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Brassica oleracea var. acephala
Kale, a hardy leafy green, is not only a superfood but also a super producer. This cool-weather vegetable tolerates frost with ease and produces tender and succulent upright leaves well into fall. Plant kale in early spring in a traditional garden or a container to enjoy its leaves for five months or more. Kale thrives in full sun but grows well in part shade. From a balcony garden to a suburban raised bed, kale will grow nearly anywhere.
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garden plans for Kale
Kale Companion Plants
Plant kale alongside salad greens, onions, carrots, and other produce in the vegetable garden. You can also enjoy its texture-rich foliage in a perennial garden where it is as pretty as it is productive. When watered and harvested regularly, kale looks good from early spring until late fall. To prevent pest problems, plant kale where you haven't grown related crops—cabbage, broccoli, Brussels sprouts, collards, cauliflower, turnip, and rutabaga—in at least 4 years.
Kale grows best in full sun and moist, well-drained soil. Although kale leaves acquire their best flavor after autumn's first frost, this plant can also be grown in early spring. Start it from seed indoors about eight weeks before the last average frost date. Those seedlings—or transplants from the garden center—can be planted in the garden a couple of weeks after all danger of frost is past.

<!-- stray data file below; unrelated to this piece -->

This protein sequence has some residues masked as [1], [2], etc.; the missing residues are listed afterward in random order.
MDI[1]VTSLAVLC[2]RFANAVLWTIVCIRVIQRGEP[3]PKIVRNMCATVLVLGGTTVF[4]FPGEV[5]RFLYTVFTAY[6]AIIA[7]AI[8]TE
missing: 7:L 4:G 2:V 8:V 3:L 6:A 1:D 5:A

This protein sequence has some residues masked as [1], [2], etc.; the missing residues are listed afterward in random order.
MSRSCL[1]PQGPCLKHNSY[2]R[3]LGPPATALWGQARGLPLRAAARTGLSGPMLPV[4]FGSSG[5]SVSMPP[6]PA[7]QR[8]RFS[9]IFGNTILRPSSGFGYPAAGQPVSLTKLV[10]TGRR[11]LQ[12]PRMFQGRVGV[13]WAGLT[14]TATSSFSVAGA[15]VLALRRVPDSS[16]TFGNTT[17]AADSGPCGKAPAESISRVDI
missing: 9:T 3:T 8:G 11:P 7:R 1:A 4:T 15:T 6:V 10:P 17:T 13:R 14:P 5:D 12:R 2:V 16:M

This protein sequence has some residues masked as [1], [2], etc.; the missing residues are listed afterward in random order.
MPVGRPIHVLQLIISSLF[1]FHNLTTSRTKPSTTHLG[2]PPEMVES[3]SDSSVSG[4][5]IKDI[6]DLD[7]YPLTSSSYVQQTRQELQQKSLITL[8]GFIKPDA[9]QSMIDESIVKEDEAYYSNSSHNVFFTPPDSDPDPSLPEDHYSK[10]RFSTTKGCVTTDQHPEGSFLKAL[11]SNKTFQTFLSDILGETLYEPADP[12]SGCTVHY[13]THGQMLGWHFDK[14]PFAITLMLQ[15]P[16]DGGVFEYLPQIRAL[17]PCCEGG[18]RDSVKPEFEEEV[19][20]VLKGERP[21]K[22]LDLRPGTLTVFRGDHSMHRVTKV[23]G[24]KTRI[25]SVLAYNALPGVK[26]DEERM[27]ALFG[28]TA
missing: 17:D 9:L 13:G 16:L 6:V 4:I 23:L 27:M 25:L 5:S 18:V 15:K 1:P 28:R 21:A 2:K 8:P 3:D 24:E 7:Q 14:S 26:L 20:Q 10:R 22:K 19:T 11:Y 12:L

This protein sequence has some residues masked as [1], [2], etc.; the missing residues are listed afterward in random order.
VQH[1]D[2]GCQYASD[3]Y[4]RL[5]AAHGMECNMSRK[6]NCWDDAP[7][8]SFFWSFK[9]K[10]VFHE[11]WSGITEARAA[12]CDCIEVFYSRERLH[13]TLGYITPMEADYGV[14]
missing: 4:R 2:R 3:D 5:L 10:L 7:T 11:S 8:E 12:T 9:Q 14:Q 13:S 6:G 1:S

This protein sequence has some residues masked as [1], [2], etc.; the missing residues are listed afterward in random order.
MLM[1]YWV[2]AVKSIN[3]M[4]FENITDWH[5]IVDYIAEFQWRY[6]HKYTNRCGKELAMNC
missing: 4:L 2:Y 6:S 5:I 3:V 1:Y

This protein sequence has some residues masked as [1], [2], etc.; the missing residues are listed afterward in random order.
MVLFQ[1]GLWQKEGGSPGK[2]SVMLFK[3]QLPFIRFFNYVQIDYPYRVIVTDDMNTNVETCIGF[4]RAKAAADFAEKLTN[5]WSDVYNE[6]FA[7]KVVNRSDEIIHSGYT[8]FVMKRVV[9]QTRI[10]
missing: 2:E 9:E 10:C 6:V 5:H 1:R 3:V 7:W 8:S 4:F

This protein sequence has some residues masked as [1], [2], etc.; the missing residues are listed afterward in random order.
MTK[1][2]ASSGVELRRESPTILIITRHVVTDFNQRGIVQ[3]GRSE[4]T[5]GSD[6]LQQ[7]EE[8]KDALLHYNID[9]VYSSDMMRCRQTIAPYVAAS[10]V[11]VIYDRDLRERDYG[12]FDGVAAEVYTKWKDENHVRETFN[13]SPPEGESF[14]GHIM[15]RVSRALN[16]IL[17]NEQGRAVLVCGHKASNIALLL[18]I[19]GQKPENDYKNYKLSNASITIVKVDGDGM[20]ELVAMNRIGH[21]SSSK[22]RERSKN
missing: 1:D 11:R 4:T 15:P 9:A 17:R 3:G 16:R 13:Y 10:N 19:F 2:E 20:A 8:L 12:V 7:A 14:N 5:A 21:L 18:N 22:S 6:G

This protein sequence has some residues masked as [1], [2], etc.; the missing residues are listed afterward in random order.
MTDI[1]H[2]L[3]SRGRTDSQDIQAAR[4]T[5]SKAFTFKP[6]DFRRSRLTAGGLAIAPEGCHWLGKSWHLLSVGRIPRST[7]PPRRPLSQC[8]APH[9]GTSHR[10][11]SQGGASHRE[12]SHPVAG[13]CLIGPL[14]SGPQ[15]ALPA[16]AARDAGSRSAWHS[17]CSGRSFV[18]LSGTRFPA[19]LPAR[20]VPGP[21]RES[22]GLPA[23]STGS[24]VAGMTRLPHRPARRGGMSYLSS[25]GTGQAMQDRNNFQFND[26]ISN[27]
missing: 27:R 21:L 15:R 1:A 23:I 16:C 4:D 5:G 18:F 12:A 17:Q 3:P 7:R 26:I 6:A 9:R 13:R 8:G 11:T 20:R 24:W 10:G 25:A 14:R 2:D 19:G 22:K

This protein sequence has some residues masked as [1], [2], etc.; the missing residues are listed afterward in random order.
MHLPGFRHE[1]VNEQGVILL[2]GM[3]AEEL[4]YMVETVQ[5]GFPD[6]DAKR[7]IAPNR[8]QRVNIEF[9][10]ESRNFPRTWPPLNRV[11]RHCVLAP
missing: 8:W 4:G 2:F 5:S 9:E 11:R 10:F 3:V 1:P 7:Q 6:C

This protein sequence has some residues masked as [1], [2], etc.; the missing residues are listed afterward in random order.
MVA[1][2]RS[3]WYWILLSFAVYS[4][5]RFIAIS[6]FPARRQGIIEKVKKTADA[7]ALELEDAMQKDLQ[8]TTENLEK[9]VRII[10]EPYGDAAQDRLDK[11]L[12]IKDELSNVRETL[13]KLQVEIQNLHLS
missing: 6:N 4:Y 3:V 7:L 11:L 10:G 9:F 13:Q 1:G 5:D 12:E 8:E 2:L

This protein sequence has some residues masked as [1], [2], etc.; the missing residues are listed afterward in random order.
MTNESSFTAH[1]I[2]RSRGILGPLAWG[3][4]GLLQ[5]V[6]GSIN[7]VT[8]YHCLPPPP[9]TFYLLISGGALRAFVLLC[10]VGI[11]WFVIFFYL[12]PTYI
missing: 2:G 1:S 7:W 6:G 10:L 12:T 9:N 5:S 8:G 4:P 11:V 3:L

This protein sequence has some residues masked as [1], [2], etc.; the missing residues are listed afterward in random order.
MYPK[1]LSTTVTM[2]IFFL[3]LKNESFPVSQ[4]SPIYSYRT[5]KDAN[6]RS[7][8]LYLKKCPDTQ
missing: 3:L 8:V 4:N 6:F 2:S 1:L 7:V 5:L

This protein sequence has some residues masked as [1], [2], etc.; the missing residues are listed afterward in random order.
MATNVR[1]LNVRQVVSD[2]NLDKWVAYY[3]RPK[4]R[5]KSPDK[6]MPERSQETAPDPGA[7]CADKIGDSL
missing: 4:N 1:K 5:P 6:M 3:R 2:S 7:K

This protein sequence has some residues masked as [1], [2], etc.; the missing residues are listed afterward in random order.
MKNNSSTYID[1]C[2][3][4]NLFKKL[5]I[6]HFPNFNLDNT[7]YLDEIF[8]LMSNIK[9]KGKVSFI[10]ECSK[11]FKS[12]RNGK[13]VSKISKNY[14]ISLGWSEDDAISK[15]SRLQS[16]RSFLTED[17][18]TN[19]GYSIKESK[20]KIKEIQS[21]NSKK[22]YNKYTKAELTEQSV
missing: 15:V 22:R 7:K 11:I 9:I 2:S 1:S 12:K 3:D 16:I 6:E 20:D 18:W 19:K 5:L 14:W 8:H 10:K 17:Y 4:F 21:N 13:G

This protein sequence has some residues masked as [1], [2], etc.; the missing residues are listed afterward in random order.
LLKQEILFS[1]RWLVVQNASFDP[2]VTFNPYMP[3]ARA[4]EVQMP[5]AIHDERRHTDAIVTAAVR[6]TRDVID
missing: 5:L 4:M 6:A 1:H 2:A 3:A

In cold climates, sow seeds outside as soon as the soil reaches 45 degrees F and the ground can be worked. Sow seeds 2 inches apart in rows 2 to 18 inches apart. Plant seeds ½ inch deep and keep soil evenly moist to ensure good germination. In warm climates, harvest a fall drop by planting seeds inside by early July, then transplanting the seedlings outside in the garden by mid-August. Water the plants well, as moist soil helps keep the leaves sweet and crisp instead of bitter.
Care for crops planted in late summer by mulching around plants to delay the ground from freezing around roots. Pull and discard plants as soon as they begin to flower; those leaves are tough and bitter.
Seed companies have recently introduced blends multiple varieties of colors, textures, and flavors in one multiseed pellet.